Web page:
But for this very reason, Blizzard is being hypocritical here, and being at least passively against GLBT players, and perhaps more than passively so. The previously announced standard is to act against someone when a complaint is made that meets some kind of "reasonable person" test. E.g., if someone says on general chat that "I hate Stranglethorn Vale", and I report them as being hateful, the GMs ignore my report as unreasonable. If someone says, "I hate Jews", and I report them, generally the person who said it flunks the reasonable person test.

In this case, Blizzard is saying, "The mere mention of GLBT identities on an open channel is sufficient to constitute potential offensivenss to some players, ergo, you must not do it." It's a preemptive gesture, for one, but it also essentially enshrines the reaction of strongly anti-GLBT players as a legitimated taking of "offense".

Moreover, as I've noted on WoW's forums, the preemptive standard is enforced nowhere else in game. On almost any server, general chat channels in the Barrens zone on any given night are overflowing with discussions of religion, race, sex, sexuality, politics and so on, and often replete with sentiments that many might legitimately call offensive. There isn't a censor hovering over that channel calling people out of bounds the moment they write--and for the most part, no one gets reported, joking aside.

What Blizzard has done here, in an ordinary sense, is no different than what most major media outlets have done: buckled under to the first idiot that complains about someone else's speech. There's no question but that they have the legal right to do so, but it's stupid business policy, stupid community management, and a foolish bridge to the degredation of a kind of common human freedom within synthetic worlds. None of us leave behind what we are when we enter a virtual space: worlds that try to reduce their players to compliant, neutral, plastic agglomerations of code are worlds that quickly become sterile and empty of humanity.

Posted Jan 28, 2006 2:58:03 PM | link

Timothy Burke says:

A simpler addendum to my comments, in response to Samantha:

A simple rule of community management in synthetic worlds would be, don't always back the decision made by a GM once it becomes a larger subject of discussion. I suppose you could say that's cynical, or a good way to promote lack of loyalty among your employees, but that's why you have community management hierarchies. The people on the scene don't always see the larger picture. The details of any given complaint may be (legitimately) obscured by the implications of action in the particular case.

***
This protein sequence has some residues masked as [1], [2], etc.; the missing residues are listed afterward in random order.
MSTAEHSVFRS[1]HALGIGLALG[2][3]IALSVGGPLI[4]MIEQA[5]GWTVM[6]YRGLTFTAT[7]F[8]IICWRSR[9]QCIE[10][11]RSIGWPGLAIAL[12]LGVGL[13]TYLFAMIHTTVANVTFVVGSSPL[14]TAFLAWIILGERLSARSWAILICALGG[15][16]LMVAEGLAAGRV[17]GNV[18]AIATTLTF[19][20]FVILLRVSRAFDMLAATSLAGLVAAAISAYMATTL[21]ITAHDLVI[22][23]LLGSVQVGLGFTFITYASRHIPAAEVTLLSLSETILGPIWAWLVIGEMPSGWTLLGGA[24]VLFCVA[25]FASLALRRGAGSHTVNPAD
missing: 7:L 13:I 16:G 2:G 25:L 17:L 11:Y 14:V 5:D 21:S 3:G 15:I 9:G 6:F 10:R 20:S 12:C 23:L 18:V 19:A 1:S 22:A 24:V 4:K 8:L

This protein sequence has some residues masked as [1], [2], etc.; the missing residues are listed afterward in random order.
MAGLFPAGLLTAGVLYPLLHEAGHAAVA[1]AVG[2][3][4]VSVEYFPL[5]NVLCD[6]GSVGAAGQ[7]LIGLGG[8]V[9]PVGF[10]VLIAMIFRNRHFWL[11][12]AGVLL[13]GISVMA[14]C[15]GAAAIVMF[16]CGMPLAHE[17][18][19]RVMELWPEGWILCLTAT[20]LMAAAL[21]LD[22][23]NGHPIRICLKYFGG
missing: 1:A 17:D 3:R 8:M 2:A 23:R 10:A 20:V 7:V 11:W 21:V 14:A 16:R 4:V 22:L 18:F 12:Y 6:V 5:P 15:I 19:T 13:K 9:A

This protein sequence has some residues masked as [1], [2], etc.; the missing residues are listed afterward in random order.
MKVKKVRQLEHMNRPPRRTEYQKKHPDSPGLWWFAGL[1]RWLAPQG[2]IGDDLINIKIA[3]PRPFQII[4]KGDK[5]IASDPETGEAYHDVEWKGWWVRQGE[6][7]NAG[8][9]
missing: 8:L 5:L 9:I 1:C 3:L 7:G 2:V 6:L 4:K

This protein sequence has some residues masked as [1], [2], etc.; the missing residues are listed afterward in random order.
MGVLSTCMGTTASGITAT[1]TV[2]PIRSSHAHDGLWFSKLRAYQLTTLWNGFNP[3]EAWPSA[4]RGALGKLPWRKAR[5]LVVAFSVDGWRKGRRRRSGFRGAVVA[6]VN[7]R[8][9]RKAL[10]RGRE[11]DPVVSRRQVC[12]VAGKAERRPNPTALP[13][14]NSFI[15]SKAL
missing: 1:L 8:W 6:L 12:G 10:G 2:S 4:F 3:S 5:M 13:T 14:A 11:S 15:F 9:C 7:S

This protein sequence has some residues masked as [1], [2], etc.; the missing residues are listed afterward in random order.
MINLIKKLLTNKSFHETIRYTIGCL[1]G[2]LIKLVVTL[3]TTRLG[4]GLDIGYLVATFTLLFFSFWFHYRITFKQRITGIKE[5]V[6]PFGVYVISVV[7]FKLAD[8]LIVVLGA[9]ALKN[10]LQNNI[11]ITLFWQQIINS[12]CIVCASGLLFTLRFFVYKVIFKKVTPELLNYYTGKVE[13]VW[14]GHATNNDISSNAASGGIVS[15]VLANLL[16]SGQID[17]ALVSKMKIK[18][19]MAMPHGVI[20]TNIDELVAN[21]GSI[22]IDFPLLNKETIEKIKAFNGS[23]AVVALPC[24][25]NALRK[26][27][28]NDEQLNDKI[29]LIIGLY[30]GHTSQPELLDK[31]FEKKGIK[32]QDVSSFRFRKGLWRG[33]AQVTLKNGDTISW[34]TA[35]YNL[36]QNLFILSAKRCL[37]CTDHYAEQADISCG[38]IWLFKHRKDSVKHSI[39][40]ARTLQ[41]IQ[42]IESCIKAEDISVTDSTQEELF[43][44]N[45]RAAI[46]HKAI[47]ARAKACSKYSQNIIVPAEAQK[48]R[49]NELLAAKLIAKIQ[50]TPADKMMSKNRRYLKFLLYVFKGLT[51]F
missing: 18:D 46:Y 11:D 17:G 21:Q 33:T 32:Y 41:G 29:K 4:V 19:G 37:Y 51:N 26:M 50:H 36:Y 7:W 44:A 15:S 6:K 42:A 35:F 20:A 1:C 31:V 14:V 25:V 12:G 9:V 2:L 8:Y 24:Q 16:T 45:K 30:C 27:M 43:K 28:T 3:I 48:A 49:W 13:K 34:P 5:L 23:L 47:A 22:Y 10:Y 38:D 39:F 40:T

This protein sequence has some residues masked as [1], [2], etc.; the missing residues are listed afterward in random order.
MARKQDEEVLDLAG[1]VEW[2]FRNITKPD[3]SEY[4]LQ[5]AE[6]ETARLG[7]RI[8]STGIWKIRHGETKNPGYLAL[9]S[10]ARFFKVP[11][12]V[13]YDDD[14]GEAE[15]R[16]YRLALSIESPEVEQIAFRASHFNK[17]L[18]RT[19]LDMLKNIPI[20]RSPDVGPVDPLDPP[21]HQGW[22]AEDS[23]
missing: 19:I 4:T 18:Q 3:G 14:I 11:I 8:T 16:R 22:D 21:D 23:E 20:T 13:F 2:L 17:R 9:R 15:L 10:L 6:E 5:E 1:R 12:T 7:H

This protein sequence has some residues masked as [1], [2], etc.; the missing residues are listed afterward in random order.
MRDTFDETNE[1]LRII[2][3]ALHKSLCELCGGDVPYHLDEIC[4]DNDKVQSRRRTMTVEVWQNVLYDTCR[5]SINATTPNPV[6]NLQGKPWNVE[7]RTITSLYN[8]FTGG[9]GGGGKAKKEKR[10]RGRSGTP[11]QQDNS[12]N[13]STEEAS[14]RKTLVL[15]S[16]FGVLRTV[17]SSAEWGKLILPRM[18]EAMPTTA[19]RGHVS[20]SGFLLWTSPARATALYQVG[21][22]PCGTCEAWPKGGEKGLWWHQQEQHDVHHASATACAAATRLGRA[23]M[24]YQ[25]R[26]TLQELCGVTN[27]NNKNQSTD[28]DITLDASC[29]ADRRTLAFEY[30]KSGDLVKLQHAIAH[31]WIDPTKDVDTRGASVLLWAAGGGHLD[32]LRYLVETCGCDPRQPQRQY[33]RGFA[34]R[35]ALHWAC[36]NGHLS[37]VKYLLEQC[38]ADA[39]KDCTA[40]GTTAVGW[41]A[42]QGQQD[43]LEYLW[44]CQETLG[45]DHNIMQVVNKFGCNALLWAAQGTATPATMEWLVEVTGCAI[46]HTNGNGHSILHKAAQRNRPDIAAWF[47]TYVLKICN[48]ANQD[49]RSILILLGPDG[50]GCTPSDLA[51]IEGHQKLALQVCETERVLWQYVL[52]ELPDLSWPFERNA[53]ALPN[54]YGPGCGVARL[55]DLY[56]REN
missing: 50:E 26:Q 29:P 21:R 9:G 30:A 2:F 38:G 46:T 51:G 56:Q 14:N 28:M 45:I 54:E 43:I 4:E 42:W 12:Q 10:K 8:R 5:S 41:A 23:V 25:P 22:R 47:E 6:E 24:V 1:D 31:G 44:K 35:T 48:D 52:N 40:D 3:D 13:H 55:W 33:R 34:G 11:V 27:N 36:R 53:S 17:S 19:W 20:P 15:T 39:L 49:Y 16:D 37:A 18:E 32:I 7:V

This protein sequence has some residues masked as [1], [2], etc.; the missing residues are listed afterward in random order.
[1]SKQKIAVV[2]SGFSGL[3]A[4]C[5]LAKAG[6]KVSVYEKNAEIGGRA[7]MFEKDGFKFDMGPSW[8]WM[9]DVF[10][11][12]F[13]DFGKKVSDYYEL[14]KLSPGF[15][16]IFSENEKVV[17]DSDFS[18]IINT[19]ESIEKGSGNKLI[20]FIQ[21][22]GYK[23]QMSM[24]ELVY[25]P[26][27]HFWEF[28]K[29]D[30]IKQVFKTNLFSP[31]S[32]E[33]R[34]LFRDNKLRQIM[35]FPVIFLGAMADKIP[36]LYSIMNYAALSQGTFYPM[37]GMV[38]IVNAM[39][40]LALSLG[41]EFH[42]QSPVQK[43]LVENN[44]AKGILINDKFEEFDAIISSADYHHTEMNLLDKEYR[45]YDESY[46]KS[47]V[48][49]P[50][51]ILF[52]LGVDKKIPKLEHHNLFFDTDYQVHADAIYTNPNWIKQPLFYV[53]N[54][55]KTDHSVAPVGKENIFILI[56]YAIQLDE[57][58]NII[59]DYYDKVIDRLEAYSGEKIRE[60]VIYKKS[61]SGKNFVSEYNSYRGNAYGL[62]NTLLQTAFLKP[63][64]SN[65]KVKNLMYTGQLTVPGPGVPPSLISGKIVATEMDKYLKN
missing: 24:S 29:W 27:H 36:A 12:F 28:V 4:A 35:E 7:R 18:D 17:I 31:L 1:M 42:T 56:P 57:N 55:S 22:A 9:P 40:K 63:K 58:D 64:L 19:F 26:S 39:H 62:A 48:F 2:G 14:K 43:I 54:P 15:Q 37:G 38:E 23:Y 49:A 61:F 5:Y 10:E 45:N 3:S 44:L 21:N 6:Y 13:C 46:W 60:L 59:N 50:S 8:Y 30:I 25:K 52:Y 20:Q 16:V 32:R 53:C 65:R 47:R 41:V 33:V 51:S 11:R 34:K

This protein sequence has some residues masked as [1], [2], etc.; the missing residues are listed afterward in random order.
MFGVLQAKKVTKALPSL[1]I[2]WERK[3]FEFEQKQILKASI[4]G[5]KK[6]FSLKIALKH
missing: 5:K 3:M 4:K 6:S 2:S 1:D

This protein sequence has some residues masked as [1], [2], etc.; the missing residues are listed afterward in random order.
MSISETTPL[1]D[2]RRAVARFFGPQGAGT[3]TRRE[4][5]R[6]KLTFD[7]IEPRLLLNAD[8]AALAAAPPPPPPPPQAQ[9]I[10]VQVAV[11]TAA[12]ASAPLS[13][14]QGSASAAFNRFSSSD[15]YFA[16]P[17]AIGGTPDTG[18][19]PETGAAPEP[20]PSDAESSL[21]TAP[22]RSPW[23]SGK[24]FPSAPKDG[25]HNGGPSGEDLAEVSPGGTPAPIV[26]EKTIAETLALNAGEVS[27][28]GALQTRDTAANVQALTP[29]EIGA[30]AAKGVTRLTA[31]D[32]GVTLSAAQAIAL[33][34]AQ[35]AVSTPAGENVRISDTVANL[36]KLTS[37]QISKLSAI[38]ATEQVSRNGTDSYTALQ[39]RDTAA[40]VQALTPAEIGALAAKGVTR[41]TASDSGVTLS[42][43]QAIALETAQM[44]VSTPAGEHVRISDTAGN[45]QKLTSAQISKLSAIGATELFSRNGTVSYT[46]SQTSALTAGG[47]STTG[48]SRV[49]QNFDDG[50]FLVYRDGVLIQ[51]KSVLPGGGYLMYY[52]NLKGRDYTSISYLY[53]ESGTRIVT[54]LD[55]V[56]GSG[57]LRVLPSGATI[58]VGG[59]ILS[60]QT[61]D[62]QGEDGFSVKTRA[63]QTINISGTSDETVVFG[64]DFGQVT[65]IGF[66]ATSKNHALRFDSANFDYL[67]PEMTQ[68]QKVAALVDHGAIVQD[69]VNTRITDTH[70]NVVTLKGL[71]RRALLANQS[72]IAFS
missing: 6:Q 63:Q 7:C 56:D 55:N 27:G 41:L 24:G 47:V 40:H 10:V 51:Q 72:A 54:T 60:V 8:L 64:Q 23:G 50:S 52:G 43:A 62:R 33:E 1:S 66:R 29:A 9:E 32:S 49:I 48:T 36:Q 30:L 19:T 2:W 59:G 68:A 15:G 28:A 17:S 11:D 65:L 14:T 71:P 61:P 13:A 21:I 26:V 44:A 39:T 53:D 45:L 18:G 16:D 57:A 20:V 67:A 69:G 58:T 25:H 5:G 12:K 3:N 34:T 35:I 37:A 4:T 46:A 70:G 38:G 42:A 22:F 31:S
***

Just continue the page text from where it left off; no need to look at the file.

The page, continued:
This is what *worlds* are, in the end. Once local actions trickle up to global or universal scales, the precedent they establish, however reasonable a Solomanic judgement they may appear in the particular, are inadmissable. It's a big mistake to just dig in and defend what the cop on the spot said, which is a lesson that good police forces in the US have learned (and bad ones have yet to learn).

Posted Jan 28, 2006 3:02:58 PM | link

Artheos says:

What I'm curious about, is it a GLBT guild as in characters are GLBT, or is it as in the players are?

How about a Hetero friendly guild as an alternative advertisement? Or for that matter, Hetero only?

What really is interesting is the need to 'advertise' GLBT in the first place. Why?

Posted Jan 28, 2006 4:35:54 PM | link

Wondersaurus says:

It's GLBT as in the players are.

Hetero friendly doesn't function as an alternate advertisement. All that implies is that the guild is friendly to heterosexual players, and no claims are made about the rest. And you can certainly go make a hetero only guild. It has some very strong negative associations, but you can go make one. I'm not stopping you!

And why are they advertising it's GLBT in the first place? Couldn't be in order to establish a safe environment for people of like minds and opinions to gather and play together! IMPOSSIBLE.

Posted Jan 28, 2006 5:37:41 PM | link

Artheos says:

I'm not sure what I get the 'safe' part. What defines an 'unsafe environment' for GLBT?

Posted Jan 28, 2006 5:45:51 PM | link

Rohan Verghese says:

I don't think 'safe' is the best word. Non-offensive environment, maybe.

I think people are missing something. Blizzard doesn't ban GLBT groups. It has a "no sex, politics, and religion' rule for its open chat channels in-game. Advertising a GLBT guild in General chat violates this rule. Somebody reported it, and Blizz took action.

If you want to advertise a GLBT guild, you can do so on the official WoW forums.

If you really disagree with this policy, simply report every instance of someone violating this rule (ie random people calling people 'gay' in Barrens General). You'll can easily snow Blizz under with legitimate complaints about the chat.

Posted Jan 28, 2006 6:24:02 PM | link

Kelly Rued says:

>I think people are missing something. Blizzard >doesn't ban GLBT groups.

So is this a matter of the media misreporting? I've read that the person in the incident was told they couldn't refer to their group as GLBT at all...

>It has a "no sex, politics, and religion' rule >for its open chat channels in-game. Advertising >a GLBT guild in General chat violates this >rule. Somebody reported it, and Blizz took action.